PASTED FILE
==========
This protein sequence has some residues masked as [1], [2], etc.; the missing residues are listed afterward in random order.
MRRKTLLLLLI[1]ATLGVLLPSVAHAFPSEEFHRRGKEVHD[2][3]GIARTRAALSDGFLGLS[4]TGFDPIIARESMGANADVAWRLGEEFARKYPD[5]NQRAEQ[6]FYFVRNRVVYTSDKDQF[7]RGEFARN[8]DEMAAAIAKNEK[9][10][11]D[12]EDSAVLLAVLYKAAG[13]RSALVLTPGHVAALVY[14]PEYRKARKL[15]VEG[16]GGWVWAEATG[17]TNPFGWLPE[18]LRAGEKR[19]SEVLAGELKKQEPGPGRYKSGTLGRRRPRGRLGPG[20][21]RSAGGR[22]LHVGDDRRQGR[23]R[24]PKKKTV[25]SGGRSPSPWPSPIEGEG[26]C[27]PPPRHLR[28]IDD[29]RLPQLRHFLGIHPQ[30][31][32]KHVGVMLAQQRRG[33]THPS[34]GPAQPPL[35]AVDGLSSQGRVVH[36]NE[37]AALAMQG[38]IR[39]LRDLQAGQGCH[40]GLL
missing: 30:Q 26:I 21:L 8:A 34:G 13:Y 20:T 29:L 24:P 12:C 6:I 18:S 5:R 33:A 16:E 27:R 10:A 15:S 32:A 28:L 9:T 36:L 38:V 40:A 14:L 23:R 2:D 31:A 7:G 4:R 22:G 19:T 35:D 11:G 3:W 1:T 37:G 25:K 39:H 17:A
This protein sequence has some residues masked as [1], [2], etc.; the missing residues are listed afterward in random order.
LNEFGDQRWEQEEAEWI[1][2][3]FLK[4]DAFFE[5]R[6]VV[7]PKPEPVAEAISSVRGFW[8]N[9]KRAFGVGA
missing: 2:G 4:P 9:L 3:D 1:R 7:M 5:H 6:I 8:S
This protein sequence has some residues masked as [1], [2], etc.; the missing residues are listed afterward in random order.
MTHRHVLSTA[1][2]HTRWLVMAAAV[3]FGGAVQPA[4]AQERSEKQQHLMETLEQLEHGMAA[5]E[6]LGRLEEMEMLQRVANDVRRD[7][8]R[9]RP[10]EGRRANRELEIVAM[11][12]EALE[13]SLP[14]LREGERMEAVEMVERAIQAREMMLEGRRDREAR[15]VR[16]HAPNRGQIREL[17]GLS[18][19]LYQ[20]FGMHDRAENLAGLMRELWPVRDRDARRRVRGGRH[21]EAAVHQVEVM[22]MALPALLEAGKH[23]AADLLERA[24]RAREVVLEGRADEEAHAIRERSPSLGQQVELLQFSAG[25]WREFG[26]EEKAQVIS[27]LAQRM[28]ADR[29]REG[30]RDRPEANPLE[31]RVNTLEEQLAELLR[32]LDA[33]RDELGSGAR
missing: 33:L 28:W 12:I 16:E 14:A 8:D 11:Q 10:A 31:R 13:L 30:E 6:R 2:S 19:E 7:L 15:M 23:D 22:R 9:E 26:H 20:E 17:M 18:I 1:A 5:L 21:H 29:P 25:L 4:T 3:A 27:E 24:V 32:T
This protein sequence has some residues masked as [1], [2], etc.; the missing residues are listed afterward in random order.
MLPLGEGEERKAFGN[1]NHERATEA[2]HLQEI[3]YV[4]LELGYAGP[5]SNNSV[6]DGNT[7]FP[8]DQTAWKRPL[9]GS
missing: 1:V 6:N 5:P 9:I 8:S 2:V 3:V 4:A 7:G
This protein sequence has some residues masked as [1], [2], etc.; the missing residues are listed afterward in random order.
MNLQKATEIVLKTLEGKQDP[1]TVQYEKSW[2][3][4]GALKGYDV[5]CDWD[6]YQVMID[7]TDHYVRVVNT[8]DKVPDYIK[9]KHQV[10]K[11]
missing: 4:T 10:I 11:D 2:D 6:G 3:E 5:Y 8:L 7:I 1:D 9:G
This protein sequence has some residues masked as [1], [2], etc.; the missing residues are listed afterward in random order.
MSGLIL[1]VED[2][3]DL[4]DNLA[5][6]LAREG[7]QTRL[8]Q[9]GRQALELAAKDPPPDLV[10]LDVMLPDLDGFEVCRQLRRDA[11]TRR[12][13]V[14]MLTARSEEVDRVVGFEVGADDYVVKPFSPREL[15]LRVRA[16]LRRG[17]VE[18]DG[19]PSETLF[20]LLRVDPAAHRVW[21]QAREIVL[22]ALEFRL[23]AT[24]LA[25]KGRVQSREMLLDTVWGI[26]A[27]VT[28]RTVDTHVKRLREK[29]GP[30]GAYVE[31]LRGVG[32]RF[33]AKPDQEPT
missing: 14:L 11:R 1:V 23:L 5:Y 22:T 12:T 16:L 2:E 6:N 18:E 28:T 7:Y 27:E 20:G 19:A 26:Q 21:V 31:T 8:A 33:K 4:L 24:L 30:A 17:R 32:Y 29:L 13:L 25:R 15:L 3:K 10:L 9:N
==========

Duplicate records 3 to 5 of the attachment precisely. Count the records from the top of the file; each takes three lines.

This protein sequence has some residues masked as [1], [2], etc.; the missing residues are listed afterward in random order.
MTHRHVLSTA[1][2]HTRWLVMAAAV[3]FGGAVQPA[4]AQERSEKQQHLMETLEQLEHGMAA[5]E[6]LGRLEEMEMLQRVANDVRRD[7][8]R[9]RP[10]EGRRANRELEIVAM[11][12]EALE[13]SLP[14]LREGERMEAVEMVERAIQAREMMLEGRRDREAR[15]VR[16]HAPNRGQIREL[17]GLS[18][19]LYQ[20]FGMHDRAENLAGLMRELWPVRDRDARRRVRGGRH[21]EAAVHQVEVM[22]MALPALLEAGKH[23]AADLLERA[24]RAREVVLEGRADEEAHAIRERSPSLGQQVELLQFSAG[25]WREFG[26]EEKAQVIS[27]LAQRM[28]ADR[29]REG[30]RDRPEANPLE[31]RVNTLEEQLAELLR[32]LDA[33]RDELGSGAR
missing: 33:L 28:W 12:I 16:E 14:A 8:D 11:Q 10:A 31:R 13:L 30:E 6:R 2:S 19:E 7:L 15:M 23:D 22:R 9:E 26:H 20:E 17:M 18:I 1:A 5:L 21:H 29:P 25:L 4:T 3:A 27:E 24:V 32:T
This protein sequence has some residues masked as [1], [2], etc.; the missing residues are listed afterward in random order.
MLPLGEGEERKAFGN[1]NHERATEA[2]HLQEI[3]YV[4]LELGYAGP[5]SNNSV[6]DGNT[7]FP[8]DQTAWKRPL[9]GS
missing: 1:V 6:N 5:P 9:I 8:S 2:V 3:V 4:A 7:G
This protein sequence has some residues masked as [1], [2], etc.; the missing residues are listed afterward in random order.
MNLQKATEIVLKTLEGKQDP[1]TVQYEKSW[2][3][4]GALKGYDV[5]CDWD[6]YQVMID[7]TDHYVRVVNT[8]DKVPDYIK[9]KHQV[10]K[11]
missing: 4:T 10:I 11:D 2:D 6:G 3:E 5:Y 8:L 7:I 1:D 9:G